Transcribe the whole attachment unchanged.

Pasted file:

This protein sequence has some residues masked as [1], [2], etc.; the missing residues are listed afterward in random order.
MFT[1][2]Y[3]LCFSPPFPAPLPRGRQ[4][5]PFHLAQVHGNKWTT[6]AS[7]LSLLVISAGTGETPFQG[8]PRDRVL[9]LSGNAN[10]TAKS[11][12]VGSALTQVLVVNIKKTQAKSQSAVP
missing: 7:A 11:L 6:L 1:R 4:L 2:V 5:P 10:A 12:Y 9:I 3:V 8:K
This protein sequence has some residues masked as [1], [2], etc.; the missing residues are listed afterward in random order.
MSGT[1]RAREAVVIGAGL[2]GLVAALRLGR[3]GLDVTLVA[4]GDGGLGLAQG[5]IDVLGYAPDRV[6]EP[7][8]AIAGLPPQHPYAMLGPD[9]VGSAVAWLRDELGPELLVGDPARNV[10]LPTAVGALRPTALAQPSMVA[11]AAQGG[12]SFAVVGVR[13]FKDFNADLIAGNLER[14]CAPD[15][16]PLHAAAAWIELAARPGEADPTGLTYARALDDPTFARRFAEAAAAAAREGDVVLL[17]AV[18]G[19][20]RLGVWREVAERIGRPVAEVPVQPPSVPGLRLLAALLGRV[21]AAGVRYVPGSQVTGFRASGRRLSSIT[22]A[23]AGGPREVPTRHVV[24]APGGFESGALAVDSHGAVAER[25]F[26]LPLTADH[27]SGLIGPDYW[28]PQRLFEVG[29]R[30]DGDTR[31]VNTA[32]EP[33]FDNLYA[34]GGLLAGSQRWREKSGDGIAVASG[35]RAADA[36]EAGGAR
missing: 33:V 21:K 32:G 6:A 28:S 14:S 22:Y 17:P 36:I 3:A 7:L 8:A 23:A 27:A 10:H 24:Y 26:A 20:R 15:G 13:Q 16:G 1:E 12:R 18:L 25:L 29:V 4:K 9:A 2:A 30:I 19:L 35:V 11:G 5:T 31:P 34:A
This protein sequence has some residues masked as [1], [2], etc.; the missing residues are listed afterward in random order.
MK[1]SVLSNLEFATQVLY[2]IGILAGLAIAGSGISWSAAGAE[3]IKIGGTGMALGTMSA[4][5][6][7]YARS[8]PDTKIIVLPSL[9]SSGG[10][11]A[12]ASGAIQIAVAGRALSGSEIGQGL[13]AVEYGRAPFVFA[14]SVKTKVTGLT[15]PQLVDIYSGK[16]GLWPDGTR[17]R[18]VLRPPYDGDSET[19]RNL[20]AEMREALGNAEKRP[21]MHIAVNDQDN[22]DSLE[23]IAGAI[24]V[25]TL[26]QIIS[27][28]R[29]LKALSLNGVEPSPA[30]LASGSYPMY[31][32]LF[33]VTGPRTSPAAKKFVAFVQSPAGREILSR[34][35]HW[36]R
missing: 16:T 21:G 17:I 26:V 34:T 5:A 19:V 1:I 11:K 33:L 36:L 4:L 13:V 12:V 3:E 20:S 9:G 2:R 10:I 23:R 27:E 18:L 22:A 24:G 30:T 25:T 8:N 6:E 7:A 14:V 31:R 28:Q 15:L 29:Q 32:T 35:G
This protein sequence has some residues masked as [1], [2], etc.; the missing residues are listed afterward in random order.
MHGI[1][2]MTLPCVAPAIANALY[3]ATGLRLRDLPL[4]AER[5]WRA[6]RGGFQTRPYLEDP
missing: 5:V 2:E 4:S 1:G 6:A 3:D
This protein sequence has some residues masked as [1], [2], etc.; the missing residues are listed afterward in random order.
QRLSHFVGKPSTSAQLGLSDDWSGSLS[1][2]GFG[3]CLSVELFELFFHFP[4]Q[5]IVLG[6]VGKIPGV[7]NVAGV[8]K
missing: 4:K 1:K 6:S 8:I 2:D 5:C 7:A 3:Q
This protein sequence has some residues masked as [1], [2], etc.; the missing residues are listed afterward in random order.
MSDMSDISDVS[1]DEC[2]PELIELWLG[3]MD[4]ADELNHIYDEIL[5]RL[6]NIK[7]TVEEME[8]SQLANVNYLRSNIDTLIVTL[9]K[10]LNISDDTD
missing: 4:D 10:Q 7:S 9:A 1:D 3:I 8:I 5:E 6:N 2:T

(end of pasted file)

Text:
This protein sequence has some residues masked as [1], [2], etc.; the missing residues are listed afterward in random order.
MFT[1][2]Y[3]LCFSPPFPAPLPRGRQ[4][5]PFHLAQVHGNKWTT[6]AS[7]LSLLVISAGTGETPFQG[8]PRDRVL[9]LSGNAN[10]TAKS[11][12]VGSALTQVLVVNIKKTQAKSQSAVP
missing: 7:A 11:L 6:L 1:R 4:L 2:V 5:P 10:A 12:Y 9:I 3:V 8:K
This protein sequence has some residues masked as [1], [2], etc.; the missing residues are listed afterward in random order.
MSGT[1]RAREAVVIGAGL[2]GLVAALRLGR[3]GLDVTLVA[4]GDGGLGLAQG[5]IDVLGYAPDRV[6]EP[7][8]AIAGLPPQHPYAMLGPD[9]VGSAVAWLRDELGPELLVGDPARNV[10]LPTAVGALRPTALAQPSMVA[11]AAQGG[12]SFAVVGVR[13]FKDFNADLIAGNLER[14]CAPD[15][16]PLHAAAAWIELAARPGEADPTGLTYARALDDPTFARRFAEAAAAAAREGDVVLL[17]AV[18]G[19][20]RLGVWREVAERIGRPVAEVPVQPPSVPGLRLLAALLGRV[21]AAGVRYVPGSQVTGFRASGRRLSSIT[22]A[23]AGGPREVPTRHVV[24]APGGFESGALAVDSHGAVAER[25]F[26]LPLTADH[27]SGLIGPDYW[28]PQRLFEVG[29]R[30]DGDTR[31]VNTA[32]EP[33]FDNLYA[34]GGLLAGSQRWREKSGDGIAVASG[35]RAADA[36]EAGGAR
missing: 33:V 21:K 32:G 6:A 28:S 14:S 22:Y 17:P 36:I 3:A 7:L 8:A 23:A 27:A 10:H 24:Y 26:A 20:R 15:G 13:Q 16:G 1:E 12:R 18:L 25:L 29:V 4:K 9:A 2:A 30:I 19:L 35:V 11:G 5:T 31:P 34:A
This protein sequence has some residues masked as [1], [2], etc.; the missing residues are listed afterward in random order.
MK[1]SVLSNLEFATQVLY[2]IGILAGLAIAGSGISWSAAGAE[3]IKIGGTGMALGTMSA[4][5][6][7]YARS[8]PDTKIIVLPSL[9]SSGG[10][11]A[12]ASGAIQIAVAGRALSGSEIGQGL[13]AVEYGRAPFVFA[14]SVKTKVTGLT[15]PQLVDIYSGK[16]GLWPDGTR[17]R[18]VLRPPYDGDSET[19]RNL[20]AEMREALGNAEKRP[21]MHIAVNDQDN[22]DSLE[23]IAGAI[24]V[25]TL[26]QIIS[27][28]R[29]LKALSLNGVEPSPA[30]LASGSYPMY[31][32]LF[33]VTGPRTSPAAKKFVAFVQSPAGREILSR[34][35]HW[36]R
missing: 16:T 21:G 17:I 26:V 34:T 5:A 19:V 1:I 11:K 33:L 36:L 4:L 13:V 12:V 3:E 20:S 9:G 2:R 10:I 23:R 27:E 18:L 22:A 24:G 30:T 25:T 8:N 6:E 7:A 14:V 31:R 28:Q 15:L 29:Q 32:T 35:G
This protein sequence has some residues masked as [1], [2], etc.; the missing residues are listed afterward in random order.
MHGI[1][2]MTLPCVAPAIANALY[3]ATGLRLRDLPL[4]AER[5]WRA[6]RGGFQTRPYLEDP
missing: 5:V 2:E 4:S 1:G 6:A 3:D
This protein sequence has some residues masked as [1], [2], etc.; the missing residues are listed afterward in random order.
QRLSHFVGKPSTSAQLGLSDDWSGSLS[1][2]GFG[3]CLSVELFELFFHFP[4]Q[5]IVLG[6]VGKIPGV[7]NVAGV[8]K
missing: 4:K 1:K 6:S 8:I 2:D 5:C 7:A 3:Q
This protein sequence has some residues masked as [1], [2], etc.; the missing residues are listed afterward in random order.
MSDMSDISDVS[1]DEC[2]PELIELWLG[3]MD[4]ADELNHIYDEIL[5]RL[6]NIK[7]TVEEME[8]SQLANVNYLRSNIDTLIVTL[9]K[10]LNISDDTD
missing: 4:D 10:Q 7:S 9:A 1:D 3:I 8:I 5:E 6:N 2:T